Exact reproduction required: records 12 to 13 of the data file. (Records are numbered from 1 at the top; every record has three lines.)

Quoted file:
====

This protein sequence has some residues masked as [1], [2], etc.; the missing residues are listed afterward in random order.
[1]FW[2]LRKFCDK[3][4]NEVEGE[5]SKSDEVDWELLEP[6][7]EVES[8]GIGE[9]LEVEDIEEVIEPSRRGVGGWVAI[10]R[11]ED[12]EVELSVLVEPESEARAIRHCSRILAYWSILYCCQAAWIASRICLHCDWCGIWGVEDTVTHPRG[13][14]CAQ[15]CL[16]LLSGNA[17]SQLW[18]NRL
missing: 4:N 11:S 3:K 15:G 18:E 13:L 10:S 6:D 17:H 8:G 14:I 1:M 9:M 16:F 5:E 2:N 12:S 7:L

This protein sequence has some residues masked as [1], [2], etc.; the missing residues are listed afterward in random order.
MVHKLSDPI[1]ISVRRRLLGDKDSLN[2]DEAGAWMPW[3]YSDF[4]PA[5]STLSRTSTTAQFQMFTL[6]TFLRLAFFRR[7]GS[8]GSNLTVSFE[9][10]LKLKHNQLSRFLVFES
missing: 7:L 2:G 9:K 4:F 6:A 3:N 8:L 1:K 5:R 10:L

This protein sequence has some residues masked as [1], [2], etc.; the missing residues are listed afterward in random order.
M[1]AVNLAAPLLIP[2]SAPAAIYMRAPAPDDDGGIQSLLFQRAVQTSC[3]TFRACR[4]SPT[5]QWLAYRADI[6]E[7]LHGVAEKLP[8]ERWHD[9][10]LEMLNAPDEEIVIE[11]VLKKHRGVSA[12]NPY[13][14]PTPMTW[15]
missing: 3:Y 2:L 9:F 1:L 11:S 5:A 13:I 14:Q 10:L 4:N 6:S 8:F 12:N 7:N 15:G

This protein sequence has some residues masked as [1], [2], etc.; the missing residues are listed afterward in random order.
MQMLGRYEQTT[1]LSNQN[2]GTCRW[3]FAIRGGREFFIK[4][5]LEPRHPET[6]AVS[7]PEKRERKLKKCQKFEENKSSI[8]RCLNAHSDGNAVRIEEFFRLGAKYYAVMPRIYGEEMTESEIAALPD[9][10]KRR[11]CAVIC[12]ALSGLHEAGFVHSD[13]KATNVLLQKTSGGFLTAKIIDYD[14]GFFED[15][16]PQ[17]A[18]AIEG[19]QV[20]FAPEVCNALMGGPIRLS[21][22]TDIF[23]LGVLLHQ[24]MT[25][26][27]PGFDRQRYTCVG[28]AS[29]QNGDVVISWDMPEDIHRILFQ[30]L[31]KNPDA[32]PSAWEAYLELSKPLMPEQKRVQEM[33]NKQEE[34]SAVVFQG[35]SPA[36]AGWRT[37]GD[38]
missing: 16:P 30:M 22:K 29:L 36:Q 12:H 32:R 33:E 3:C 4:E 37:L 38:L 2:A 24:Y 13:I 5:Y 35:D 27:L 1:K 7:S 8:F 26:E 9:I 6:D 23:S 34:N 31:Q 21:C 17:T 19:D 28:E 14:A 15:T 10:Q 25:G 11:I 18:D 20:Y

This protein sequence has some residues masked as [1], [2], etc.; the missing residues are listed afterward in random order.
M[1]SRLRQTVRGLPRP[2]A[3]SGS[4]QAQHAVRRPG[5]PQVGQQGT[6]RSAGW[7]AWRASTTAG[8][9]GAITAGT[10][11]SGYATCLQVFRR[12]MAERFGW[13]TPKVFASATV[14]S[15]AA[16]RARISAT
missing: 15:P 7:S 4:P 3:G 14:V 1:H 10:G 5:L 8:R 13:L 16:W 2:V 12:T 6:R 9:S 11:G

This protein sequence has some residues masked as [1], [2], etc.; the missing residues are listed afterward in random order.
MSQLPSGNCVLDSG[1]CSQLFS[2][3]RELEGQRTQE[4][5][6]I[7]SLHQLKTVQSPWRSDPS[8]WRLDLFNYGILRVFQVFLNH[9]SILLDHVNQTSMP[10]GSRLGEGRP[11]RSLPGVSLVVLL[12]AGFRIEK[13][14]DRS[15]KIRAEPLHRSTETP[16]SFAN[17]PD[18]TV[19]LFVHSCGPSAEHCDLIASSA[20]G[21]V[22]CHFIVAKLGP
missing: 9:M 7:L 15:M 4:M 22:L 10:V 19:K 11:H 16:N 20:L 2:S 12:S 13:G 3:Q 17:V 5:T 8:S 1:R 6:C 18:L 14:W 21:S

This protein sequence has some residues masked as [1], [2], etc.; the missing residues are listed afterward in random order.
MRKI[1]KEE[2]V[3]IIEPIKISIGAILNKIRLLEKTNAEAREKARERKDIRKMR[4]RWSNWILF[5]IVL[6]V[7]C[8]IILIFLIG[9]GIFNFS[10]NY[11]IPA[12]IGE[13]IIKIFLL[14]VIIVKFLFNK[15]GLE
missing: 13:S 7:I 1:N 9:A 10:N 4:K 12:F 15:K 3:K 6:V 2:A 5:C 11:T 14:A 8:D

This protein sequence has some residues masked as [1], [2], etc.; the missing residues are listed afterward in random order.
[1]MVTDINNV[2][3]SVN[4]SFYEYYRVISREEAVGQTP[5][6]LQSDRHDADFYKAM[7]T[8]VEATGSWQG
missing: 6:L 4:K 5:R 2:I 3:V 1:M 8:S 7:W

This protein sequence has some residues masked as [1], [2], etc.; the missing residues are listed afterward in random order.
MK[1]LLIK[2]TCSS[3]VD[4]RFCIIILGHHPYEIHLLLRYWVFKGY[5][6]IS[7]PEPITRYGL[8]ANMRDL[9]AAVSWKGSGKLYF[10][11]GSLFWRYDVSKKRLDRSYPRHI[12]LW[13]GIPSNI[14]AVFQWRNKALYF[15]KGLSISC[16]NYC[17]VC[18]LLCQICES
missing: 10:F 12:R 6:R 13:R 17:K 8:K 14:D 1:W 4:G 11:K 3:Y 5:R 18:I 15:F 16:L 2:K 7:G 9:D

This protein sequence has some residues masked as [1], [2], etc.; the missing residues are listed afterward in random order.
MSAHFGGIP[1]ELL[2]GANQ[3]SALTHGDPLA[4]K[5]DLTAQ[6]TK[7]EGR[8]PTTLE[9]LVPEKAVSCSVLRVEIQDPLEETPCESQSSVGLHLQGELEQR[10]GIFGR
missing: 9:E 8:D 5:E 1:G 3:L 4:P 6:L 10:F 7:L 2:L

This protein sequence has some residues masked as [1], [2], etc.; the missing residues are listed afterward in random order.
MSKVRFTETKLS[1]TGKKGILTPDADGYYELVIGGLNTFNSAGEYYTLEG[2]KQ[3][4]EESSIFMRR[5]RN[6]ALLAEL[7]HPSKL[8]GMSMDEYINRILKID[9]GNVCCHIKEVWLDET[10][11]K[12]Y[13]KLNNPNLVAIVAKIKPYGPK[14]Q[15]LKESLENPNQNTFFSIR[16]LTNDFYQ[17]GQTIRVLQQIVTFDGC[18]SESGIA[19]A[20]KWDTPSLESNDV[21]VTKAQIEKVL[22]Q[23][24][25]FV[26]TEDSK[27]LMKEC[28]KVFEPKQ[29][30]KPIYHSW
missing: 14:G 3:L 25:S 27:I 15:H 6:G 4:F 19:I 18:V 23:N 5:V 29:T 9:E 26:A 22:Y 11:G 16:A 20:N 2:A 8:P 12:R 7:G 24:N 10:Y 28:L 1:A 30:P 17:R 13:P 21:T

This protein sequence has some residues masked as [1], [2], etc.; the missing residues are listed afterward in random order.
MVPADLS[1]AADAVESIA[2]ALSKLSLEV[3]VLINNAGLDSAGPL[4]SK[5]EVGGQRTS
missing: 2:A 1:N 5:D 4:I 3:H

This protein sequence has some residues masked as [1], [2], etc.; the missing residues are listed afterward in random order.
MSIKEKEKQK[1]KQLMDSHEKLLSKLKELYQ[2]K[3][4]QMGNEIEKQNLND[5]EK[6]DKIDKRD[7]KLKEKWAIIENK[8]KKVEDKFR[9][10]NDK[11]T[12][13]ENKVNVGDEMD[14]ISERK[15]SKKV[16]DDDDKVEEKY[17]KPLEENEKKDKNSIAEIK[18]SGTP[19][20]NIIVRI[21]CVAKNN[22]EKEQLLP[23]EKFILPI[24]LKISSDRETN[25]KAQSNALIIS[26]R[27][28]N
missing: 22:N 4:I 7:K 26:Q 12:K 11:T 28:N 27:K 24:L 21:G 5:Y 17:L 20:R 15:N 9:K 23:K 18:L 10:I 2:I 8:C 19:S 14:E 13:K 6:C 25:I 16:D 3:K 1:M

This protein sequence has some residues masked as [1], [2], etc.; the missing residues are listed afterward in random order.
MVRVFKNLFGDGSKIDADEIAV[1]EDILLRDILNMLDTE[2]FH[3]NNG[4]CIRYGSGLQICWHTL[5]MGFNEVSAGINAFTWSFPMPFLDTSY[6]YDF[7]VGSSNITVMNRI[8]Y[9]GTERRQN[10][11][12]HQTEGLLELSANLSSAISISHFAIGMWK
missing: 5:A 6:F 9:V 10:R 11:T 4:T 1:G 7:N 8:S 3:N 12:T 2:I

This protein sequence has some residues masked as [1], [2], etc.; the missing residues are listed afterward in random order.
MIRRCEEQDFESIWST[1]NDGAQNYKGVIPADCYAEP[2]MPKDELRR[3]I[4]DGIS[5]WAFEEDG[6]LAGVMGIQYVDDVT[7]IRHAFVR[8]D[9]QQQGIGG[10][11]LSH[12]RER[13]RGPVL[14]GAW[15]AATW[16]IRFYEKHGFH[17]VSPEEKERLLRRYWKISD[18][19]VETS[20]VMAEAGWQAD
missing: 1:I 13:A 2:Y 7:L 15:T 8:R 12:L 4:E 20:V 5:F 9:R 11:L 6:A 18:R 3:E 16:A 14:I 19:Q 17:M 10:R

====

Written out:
This protein sequence has some residues masked as [1], [2], etc.; the missing residues are listed afterward in random order.
MVPADLS[1]AADAVESIA[2]ALSKLSLEV[3]VLINNAGLDSAGPL[4]SK[5]EVGGQRTS
missing: 2:A 1:N 5:D 4:I 3:H

This protein sequence has some residues masked as [1], [2], etc.; the missing residues are listed afterward in random order.
MSIKEKEKQK[1]KQLMDSHEKLLSKLKELYQ[2]K[3][4]QMGNEIEKQNLND[5]EK[6]DKIDKRD[7]KLKEKWAIIENK[8]KKVEDKFR[9][10]NDK[11]T[12][13]ENKVNVGDEMD[14]ISERK[15]SKKV[16]DDDDKVEEKY[17]KPLEENEKKDKNSIAEIK[18]SGTP[19][20]NIIVRI[21]CVAKNN[22]EKEQLLP[23]EKFILPI[24]LKISSDRETN[25]KAQSNALIIS[26]R[27][28]N
missing: 22:N 4:I 7:K 26:Q 12:K 11:T 28:N 27:K 24:L 21:G 5:Y 17:L 20:R 15:N 9:K 23:K 18:L 10:I 2:I 8:C 19:S 14:E 13:K 6:C 25:I 16:D 3:K 1:M